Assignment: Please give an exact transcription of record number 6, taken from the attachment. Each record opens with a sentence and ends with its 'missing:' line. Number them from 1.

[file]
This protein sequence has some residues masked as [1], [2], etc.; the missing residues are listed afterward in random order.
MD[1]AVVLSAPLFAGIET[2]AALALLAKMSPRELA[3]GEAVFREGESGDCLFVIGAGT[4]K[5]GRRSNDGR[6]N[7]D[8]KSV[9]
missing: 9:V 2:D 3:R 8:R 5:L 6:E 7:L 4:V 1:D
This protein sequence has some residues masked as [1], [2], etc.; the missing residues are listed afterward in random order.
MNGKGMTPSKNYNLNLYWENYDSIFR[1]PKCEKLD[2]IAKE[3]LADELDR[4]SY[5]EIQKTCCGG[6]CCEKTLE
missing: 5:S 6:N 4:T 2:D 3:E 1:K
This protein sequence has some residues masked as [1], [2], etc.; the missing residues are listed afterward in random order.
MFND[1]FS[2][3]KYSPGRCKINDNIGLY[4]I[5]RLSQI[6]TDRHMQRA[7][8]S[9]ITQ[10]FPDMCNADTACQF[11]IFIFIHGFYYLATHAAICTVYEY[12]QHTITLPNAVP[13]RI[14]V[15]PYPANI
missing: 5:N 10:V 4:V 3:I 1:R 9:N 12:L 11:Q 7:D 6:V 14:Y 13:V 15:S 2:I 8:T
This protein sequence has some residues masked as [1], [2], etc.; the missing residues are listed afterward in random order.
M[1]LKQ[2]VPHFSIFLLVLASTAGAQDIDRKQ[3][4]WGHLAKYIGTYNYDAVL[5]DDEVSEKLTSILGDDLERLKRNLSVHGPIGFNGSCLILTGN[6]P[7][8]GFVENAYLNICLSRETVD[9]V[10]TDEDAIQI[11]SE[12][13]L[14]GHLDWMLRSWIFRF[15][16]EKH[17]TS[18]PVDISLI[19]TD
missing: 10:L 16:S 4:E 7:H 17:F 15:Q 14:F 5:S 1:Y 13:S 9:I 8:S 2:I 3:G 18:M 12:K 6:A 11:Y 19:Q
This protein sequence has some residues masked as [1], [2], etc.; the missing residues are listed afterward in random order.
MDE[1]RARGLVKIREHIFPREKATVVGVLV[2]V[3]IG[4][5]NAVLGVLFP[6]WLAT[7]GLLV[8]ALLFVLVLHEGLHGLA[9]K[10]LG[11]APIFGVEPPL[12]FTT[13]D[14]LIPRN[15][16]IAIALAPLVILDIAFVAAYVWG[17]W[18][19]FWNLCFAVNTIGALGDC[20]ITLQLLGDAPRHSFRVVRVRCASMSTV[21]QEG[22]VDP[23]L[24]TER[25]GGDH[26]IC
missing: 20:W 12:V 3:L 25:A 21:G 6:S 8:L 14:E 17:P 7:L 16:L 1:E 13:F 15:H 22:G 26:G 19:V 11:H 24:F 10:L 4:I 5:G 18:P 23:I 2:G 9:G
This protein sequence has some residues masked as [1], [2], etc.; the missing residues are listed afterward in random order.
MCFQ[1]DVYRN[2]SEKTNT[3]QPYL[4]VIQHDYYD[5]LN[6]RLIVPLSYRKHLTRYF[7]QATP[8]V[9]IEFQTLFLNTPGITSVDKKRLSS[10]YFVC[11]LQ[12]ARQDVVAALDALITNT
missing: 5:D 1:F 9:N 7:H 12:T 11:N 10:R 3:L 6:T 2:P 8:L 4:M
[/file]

This protein sequence has some residues masked as [1], [2], etc.; the missing residues are listed afterward in random order.
MCFQ[1]DVYRN[2]SEKTNT[3]QPYL[4]VIQHDYYD[5]LN[6]RLIVPLSYRKHLTRYF[7]QATP[8]V[9]IEFQTLFLNTPGITSVDKKRLSS[10]YFVC[11]LQ[12]ARQDVVAALDALITNT
missing: 5:D 1:F 9:N 7:H 12:T 11:N 10:R 3:L 6:T 2:P 8:L 4:M